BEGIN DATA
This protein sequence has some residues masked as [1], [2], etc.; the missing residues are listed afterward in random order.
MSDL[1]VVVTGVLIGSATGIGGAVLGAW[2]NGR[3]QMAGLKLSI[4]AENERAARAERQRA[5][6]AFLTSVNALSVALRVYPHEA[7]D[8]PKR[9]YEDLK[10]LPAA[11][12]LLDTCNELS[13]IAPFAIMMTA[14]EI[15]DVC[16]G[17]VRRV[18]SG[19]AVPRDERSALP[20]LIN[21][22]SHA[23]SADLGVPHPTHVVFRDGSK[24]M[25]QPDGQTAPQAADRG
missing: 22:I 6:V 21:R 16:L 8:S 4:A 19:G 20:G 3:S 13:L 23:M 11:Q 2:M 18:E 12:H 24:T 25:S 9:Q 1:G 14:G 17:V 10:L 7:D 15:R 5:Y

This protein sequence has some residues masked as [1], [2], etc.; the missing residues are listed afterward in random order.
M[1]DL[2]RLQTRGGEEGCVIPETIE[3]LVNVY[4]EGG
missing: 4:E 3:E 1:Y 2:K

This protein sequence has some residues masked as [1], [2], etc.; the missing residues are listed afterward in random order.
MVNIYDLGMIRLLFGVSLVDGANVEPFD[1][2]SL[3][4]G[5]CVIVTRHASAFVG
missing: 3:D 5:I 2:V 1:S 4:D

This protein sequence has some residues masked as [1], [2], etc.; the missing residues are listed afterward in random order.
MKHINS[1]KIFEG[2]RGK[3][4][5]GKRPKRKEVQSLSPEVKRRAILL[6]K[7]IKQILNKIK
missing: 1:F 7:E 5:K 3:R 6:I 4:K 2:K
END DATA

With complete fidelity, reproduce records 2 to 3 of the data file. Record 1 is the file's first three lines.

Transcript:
This protein sequence has some residues masked as [1], [2], etc.; the missing residues are listed afterward in random order.
M[1]DL[2]RLQTRGGEEGCVIPETIE[3]LVNVY[4]EGG
missing: 4:E 3:E 1:Y 2:K

This protein sequence has some residues masked as [1], [2], etc.; the missing residues are listed afterward in random order.
MVNIYDLGMIRLLFGVSLVDGANVEPFD[1][2]SL[3][4]G[5]CVIVTRHASAFVG
missing: 3:D 5:I 2:V 1:S 4:D